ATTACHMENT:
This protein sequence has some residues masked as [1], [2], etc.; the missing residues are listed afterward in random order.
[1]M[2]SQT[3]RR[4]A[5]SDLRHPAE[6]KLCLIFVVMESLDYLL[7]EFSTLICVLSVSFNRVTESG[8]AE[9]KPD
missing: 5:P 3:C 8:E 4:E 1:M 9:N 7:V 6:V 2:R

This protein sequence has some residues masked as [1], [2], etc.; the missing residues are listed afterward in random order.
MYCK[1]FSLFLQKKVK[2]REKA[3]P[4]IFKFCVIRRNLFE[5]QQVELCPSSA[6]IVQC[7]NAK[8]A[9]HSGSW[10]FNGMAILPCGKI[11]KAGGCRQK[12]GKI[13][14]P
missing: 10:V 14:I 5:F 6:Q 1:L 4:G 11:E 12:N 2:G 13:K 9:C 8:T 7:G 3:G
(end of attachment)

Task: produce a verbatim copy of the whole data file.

This protein sequence has some residues masked as [1], [2], etc.; the missing residues are listed afterward in random order.
[1]M[2]SQT[3]RR[4]A[5]SDLRHPAE[6]KLCLIFVVMESLDYLL[7]EFSTLICVLSVSFNRVTESG[8]AE[9]KPD
missing: 5:P 3:C 8:E 4:E 1:M 9:N 7:V 6:V 2:R

This protein sequence has some residues masked as [1], [2], etc.; the missing residues are listed afterward in random order.
MYCK[1]FSLFLQKKVK[2]REKA[3]P[4]IFKFCVIRRNLFE[5]QQVELCPSSA[6]IVQC[7]NAK[8]A[9]HSGSW[10]FNGMAILPCGKI[11]KAGGCRQK[12]GKI[13][14]P
missing: 10:V 14:I 5:F 6:Q 1:L 4:G 11:E 12:N 2:G 13:K 9:C 8:T 7:G 3:G